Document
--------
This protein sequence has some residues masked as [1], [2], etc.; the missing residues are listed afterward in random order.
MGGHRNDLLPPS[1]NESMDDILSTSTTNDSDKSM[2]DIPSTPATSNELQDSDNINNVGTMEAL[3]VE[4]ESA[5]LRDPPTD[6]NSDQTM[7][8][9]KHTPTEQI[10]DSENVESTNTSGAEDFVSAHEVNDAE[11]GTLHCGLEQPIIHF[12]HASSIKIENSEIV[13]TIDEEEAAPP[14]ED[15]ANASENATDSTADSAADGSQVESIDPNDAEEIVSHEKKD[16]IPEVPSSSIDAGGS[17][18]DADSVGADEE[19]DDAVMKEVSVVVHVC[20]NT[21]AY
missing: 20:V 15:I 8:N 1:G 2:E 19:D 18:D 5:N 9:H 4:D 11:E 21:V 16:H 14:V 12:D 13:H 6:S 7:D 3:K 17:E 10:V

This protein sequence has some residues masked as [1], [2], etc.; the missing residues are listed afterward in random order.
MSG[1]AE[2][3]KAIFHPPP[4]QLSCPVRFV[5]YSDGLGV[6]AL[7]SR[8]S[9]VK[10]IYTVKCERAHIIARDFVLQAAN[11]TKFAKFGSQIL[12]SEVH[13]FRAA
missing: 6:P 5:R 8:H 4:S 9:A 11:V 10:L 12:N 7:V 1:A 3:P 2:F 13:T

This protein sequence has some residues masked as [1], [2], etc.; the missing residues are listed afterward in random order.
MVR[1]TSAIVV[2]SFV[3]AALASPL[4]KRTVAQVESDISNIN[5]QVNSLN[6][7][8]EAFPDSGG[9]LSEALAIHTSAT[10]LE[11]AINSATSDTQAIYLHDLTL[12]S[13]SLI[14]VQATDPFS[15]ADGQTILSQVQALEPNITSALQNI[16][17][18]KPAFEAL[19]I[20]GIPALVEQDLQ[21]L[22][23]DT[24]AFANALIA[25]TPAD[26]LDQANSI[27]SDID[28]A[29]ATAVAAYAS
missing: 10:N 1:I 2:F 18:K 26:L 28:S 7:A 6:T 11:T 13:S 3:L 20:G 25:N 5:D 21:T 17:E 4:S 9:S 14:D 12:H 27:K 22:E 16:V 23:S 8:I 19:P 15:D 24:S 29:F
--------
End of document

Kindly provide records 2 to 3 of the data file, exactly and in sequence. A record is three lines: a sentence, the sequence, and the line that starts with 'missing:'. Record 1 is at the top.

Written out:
This protein sequence has some residues masked as [1], [2], etc.; the missing residues are listed afterward in random order.
MSG[1]AE[2][3]KAIFHPPP[4]QLSCPVRFV[5]YSDGLGV[6]AL[7]SR[8]S[9]VK[10]IYTVKCERAHIIARDFVLQAAN[11]TKFAKFGSQIL[12]SEVH[13]FRAA
missing: 6:P 5:R 8:H 4:S 9:A 11:V 10:L 12:N 7:V 1:A 3:P 2:F 13:T

This protein sequence has some residues masked as [1], [2], etc.; the missing residues are listed afterward in random order.
MVR[1]TSAIVV[2]SFV[3]AALASPL[4]KRTVAQVESDISNIN[5]QVNSLN[6][7][8]EAFPDSGG[9]LSEALAIHTSAT[10]LE[11]AINSATSDTQAIYLHDLTL[12]S[13]SLI[14]VQATDPFS[15]ADGQTILSQVQALEPNITSALQNI[16][17][18]KPAFEAL[19]I[20]GIPALVEQDLQ[21]L[22][23]DT[24]AFANALIA[25]TPAD[26]LDQANSI[27]SDID[28]A[29]ATAVAAYAS
missing: 10:N 1:I 2:F 18:K 26:L 28:S 7:A 6:T 11:T 13:S 3:L 20:G 25:N 5:D 21:T 17:E 4:S 9:S 14:D 12:H 27:K 22:E 16:V 23:S 8:I 19:P 15:D 24:S 29:F